Are you referencing the Hot lead instead of the Neutral lead as the return with your controller, that might reverse things.
-Chris

LMWDP # 272

Elfmaze

Postby Elfmaze » May 19, 2019, 8:47 am

ROAST FAIL!

Did my first full run on manual control with 250grams of Espresso blend from Sweet Marias.

BT thermometer was a complete fail. I was getting temps that were 40* below the bean temp taken with infrared from the top. The hobby lobby thermometers did not work at all as well, I was reading way lower on my heater thermometer than I was at the top of the beans. So I was flying a bit blind on the heater setting.


The bigger problem was I ran out of throttle. In the beginning it wasn't going too badly. I was using one of Almico's curves for a general guide to ramp speed. I got to about 350* and ran out of throttle. About a min later I started reducing the bean loft to the absolute minimum to try get the heat up. I was right on the edge of the beans not moving and had to bump the airflow back up a few times to get them moving again. In the end it took about 14mins to hit FC and at 16 mins got to 446* and hit cooling cycle. Only took about 3 mins to cool in the chamber.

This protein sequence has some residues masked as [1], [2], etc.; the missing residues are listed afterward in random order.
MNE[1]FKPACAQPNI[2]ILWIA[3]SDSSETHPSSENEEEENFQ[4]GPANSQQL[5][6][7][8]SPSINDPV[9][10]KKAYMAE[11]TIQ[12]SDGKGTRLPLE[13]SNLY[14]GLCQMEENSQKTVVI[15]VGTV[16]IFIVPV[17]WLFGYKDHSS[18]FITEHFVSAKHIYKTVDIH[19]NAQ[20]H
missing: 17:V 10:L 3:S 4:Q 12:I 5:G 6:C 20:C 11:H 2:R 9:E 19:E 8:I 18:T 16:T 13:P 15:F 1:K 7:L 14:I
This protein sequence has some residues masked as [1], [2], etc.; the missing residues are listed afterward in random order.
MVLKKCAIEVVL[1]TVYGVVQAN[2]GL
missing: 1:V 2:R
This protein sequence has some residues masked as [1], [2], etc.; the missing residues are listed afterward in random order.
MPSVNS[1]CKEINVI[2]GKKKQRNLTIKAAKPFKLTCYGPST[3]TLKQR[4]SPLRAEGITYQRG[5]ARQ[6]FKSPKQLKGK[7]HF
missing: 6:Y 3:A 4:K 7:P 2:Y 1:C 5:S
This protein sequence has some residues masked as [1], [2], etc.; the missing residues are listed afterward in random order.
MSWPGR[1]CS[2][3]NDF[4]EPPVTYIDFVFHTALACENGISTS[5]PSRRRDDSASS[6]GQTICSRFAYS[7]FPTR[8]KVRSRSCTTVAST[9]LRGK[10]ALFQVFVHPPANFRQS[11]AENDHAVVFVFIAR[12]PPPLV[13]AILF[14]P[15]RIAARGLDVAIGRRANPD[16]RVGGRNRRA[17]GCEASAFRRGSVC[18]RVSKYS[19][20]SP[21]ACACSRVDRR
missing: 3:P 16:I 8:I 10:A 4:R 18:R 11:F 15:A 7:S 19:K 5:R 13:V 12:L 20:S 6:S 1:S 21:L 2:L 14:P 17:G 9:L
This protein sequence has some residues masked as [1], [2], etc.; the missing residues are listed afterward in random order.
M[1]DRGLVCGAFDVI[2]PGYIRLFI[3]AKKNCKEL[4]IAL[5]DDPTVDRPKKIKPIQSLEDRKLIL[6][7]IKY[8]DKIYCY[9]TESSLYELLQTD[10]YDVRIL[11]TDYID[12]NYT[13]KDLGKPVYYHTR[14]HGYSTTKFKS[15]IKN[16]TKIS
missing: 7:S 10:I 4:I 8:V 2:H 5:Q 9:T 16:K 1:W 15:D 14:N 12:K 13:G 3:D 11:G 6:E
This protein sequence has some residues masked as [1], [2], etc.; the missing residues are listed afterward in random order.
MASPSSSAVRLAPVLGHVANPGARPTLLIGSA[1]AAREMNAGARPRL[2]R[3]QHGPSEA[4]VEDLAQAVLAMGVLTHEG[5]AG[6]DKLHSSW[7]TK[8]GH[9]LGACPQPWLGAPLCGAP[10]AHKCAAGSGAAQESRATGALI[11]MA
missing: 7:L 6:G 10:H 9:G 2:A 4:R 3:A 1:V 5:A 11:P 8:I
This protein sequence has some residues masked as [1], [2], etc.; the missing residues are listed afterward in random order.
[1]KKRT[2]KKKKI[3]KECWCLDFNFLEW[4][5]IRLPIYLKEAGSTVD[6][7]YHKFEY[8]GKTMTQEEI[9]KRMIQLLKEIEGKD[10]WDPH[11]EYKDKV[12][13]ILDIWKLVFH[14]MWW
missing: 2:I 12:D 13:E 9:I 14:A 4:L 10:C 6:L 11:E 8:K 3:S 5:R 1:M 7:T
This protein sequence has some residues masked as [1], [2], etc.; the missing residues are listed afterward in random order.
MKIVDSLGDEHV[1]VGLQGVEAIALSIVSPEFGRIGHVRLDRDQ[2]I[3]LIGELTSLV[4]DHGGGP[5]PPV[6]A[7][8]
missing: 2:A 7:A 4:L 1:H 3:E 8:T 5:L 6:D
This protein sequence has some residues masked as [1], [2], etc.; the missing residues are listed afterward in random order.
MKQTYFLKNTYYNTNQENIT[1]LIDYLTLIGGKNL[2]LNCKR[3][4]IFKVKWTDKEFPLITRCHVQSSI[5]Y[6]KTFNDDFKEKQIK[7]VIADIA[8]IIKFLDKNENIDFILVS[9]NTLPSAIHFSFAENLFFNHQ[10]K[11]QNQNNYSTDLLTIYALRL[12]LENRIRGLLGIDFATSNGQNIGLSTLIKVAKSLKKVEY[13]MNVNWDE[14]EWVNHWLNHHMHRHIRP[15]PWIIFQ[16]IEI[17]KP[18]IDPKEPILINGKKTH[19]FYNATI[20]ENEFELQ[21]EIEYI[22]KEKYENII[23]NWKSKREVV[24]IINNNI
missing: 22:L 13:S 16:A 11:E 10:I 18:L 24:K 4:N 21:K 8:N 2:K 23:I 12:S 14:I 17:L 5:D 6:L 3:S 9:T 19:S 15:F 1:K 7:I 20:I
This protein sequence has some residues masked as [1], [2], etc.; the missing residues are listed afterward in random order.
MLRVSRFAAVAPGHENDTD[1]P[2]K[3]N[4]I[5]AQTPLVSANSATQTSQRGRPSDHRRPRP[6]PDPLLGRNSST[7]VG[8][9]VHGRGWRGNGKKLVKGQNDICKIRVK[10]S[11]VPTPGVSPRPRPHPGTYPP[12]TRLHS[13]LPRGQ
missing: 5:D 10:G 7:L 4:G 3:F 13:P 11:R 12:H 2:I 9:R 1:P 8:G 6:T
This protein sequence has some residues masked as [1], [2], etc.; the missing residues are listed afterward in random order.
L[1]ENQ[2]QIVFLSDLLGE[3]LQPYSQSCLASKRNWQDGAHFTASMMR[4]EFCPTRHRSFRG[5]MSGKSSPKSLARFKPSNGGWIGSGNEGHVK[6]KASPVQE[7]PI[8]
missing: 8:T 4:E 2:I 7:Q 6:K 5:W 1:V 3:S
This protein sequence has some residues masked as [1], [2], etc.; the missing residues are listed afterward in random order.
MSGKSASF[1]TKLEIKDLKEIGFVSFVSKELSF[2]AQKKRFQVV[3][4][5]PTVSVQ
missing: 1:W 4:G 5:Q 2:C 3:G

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problem 1 measurements:
Not quite sure where to go from here. Need to find a new way to measure BT, the hole I drilled in the heater should be fairly easy to stick a proper thermocouple in for ET. A wider cone would help to get out of jet flow but I know guys are using 2-4" columns so there has to be a solution out there. I figure a thermocouple sticking a half inch into the lower cone might work? Or I zip off the thermowell and stick the naked TC directly into the side a half an inch in.

Problem 2 heat:
I need to get a clamp meter on the wires to see how many amps I'm pushing into the 2000 watt heater, but the element was running at about 1000*f per the soft red glow. I should have plenty of head space (nearly 7000watts available) on the wiring and controller side. I can insulate the side of the heater tube, but honestly it wasn't that hot to the touch. I doubt I was loosing too much energy through the sides. false1001 mentioned changing the flow pattern to reduce the number of holes, I can drill a restrictor plate easy enough, just worried about beans getting stuck at the edges.

All in all I did FINALLY get them to temp(444*) after 16 mins... :(
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Elfmaze

Postby Elfmaze » May 19, 2019, 9:07 am

Something like this might be the next step up in heating elements

https://www.ebay.com/itm/230V-3400W-hea ... SwukZcAT9M

EddyQ

Postby EddyQ » May 19, 2019, 10:29 am